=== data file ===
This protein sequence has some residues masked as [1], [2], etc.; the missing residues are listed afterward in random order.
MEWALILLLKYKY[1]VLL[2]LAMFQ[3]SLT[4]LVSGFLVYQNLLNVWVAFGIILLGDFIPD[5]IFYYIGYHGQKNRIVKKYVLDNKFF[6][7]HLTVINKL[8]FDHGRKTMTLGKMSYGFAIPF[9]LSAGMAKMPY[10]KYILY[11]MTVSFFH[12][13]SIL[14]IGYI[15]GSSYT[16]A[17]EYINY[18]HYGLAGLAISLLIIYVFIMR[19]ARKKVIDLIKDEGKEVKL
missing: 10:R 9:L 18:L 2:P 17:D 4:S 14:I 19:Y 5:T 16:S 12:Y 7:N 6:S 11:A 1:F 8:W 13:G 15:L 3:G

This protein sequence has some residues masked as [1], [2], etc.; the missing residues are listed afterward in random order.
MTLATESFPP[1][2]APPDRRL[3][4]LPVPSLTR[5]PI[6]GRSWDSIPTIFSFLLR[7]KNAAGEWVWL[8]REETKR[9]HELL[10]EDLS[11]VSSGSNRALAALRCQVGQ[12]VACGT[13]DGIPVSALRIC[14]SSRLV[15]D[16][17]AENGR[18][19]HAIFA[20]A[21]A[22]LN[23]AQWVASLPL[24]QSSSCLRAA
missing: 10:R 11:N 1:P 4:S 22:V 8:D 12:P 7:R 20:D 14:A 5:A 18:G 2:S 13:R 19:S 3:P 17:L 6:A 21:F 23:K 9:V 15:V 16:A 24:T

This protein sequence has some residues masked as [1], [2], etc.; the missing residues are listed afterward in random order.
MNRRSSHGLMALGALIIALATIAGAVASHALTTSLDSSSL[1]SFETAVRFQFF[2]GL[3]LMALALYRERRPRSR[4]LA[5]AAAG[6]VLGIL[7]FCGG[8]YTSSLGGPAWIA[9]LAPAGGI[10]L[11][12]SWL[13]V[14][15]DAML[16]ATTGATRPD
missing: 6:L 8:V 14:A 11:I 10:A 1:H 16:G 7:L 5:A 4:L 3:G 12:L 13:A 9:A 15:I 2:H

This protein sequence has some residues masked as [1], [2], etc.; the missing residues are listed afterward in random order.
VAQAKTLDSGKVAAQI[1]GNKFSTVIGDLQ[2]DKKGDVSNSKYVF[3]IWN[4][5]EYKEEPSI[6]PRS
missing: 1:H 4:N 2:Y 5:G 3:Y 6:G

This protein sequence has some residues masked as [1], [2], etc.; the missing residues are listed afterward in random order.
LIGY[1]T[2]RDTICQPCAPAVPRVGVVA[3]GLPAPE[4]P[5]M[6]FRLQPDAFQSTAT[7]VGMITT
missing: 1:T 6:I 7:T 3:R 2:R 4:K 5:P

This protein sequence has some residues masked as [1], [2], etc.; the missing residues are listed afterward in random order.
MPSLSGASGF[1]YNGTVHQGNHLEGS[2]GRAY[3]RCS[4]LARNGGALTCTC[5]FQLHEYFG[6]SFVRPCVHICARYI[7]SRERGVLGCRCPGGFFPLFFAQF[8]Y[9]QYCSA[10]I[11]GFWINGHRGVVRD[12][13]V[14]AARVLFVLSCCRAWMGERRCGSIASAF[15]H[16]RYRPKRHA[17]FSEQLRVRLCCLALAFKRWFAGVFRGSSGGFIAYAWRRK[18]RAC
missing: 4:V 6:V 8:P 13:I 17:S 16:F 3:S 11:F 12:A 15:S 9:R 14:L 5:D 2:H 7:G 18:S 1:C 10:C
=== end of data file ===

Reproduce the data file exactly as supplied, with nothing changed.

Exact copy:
This protein sequence has some residues masked as [1], [2], etc.; the missing residues are listed afterward in random order.
MEWALILLLKYKY[1]VLL[2]LAMFQ[3]SLT[4]LVSGFLVYQNLLNVWVAFGIILLGDFIPD[5]IFYYIGYHGQKNRIVKKYVLDNKFF[6][7]HLTVINKL[8]FDHGRKTMTLGKMSYGFAIPF[9]LSAGMAKMPY[10]KYILY[11]MTVSFFH[12][13]SIL[14]IGYI[15]GSSYT[16]A[17]EYINY[18]HYGLAGLAISLLIIYVFIMR[19]ARKKVIDLIKDEGKEVKL
missing: 10:R 9:L 18:L 2:P 17:D 4:S 14:I 19:Y 5:T 16:S 12:Y 7:N 6:S 11:A 1:F 8:W 13:G 15:L 3:G

This protein sequence has some residues masked as [1], [2], etc.; the missing residues are listed afterward in random order.
MTLATESFPP[1][2]APPDRRL[3][4]LPVPSLTR[5]PI[6]GRSWDSIPTIFSFLLR[7]KNAAGEWVWL[8]REETKR[9]HELL[10]EDLS[11]VSSGSNRALAALRCQVGQ[12]VACGT[13]DGIPVSALRIC[14]SSRLV[15]D[16][17]AENGR[18][19]HAIFA[20]A[21]A[22]LN[23]AQWVASLPL[24]QSSSCLRAA
missing: 10:R 11:N 1:P 4:S 22:V 8:D 12:P 7:R 20:D 14:A 5:A 18:G 2:S 13:R 19:S 3:P 17:L 6:A 21:F 23:K 9:V 15:V 16:A 24:T

This protein sequence has some residues masked as [1], [2], etc.; the missing residues are listed afterward in random order.
MNRRSSHGLMALGALIIALATIAGAVASHALTTSLDSSSL[1]SFETAVRFQFF[2]GL[3]LMALALYRERRPRSR[4]LA[5]AAAG[6]VLGIL[7]FCGG[8]YTSSLGGPAWIA[9]LAPAGGI[10]L[11][12]SWL[13]V[14][15]DAML[16]ATTGATRPD
missing: 6:L 8:V 14:A 11:I 10:A 1:H 16:G 7:L 5:A 4:L 3:G 12:L 13:A 9:A 15:I 2:H

This protein sequence has some residues masked as [1], [2], etc.; the missing residues are listed afterward in random order.
VAQAKTLDSGKVAAQI[1]GNKFSTVIGDLQ[2]DKKGDVSNSKYVF[3]IWN[4][5]EYKEEPSI[6]PRS
missing: 1:H 4:N 2:Y 5:G 3:Y 6:G

This protein sequence has some residues masked as [1], [2], etc.; the missing residues are listed afterward in random order.
LIGY[1]T[2]RDTICQPCAPAVPRVGVVA[3]GLPAPE[4]P[5]M[6]FRLQPDAFQSTAT[7]VGMITT
missing: 1:T 6:I 7:T 3:R 2:R 4:K 5:P

This protein sequence has some residues masked as [1], [2], etc.; the missing residues are listed afterward in random order.
MPSLSGASGF[1]YNGTVHQGNHLEGS[2]GRAY[3]RCS[4]LARNGGALTCTC[5]FQLHEYFG[6]SFVRPCVHICARYI[7]SRERGVLGCRCPGGFFPLFFAQF[8]Y[9]QYCSA[10]I[11]GFWINGHRGVVRD[12][13]V[14]AARVLFVLSCCRAWMGERRCGSIASAF[15]H[16]RYRPKRHA[17]FSEQLRVRLCCLALAFKRWFAGVFRGSSGGFIAYAWRRK[18]RAC
missing: 4:V 6:V 8:P 13:I 17:S 16:F 3:S 11:F 12:A 15:S 9:R 14:L 5:D 2:H 7:G 18:S 1:C 10:C